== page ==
I’ve got my character, a description of Csilla because I keep forgetting, a bit about Maria, and possible options for the mysterious piano problem. Since this is a short story, and since I know in my head what Obuda and Buda Hill look like, this is enough. If you need more setting information, you might include that.

I have a master document for the Familiar Tales series, with all the major characters, locations, and artifacts listed. Each character entry has name, working name (if appropriate) Familiar (if they have one), role in the story, and a bit of physical description. I learned the hard way with the Cat Among Dragons series that I had to keep a list of Azdhag markings, body-shapes, and ranks. Start from the beginning and you won’t have to go back through four books to collect and correct descriptions.

Ahem, where was I? Oh yes.

For a book-length work, you need a longer document. I’m going to include part of the notes page from Daughter of the Pearl, because one of the things I needed was a lot of minor character names. I didn’t use all of them, but I did use a lot. If you are doing cultural names, this becomes really important.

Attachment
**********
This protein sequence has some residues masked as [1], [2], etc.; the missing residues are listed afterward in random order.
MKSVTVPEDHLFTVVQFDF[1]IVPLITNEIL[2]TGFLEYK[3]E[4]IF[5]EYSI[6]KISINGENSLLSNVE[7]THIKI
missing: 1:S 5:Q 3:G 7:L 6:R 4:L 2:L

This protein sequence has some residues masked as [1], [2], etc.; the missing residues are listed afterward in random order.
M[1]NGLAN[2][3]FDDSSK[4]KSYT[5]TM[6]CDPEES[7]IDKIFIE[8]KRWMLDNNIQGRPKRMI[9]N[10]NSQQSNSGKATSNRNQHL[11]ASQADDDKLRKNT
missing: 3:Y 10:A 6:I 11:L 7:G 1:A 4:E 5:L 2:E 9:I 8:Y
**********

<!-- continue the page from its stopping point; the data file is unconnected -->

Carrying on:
Leesan:

Chang:

Empress of Yellow Stream: tall, slender, once beautiful with full face. Black eyes. Allied with Zhenniao, she thinks, and bandit leader – her bastard brother. Gamjinjinxi

Prime Minister/ Chief Eunich:

 

Dragons:

Leesan attributes – water and land, air lost and blocked

Chang – air and water, fire. Dark blue shading to lighter blue.

Zhenniao – land, air, water* gold and crimson

Western King – great cloud dancer with storms for eyes, coral antlers, whiskers of gold, scales of gold, rainbow talons, and water dancing around dais

Mistress Angsan – silver and mother-of-pearl with gold eyes.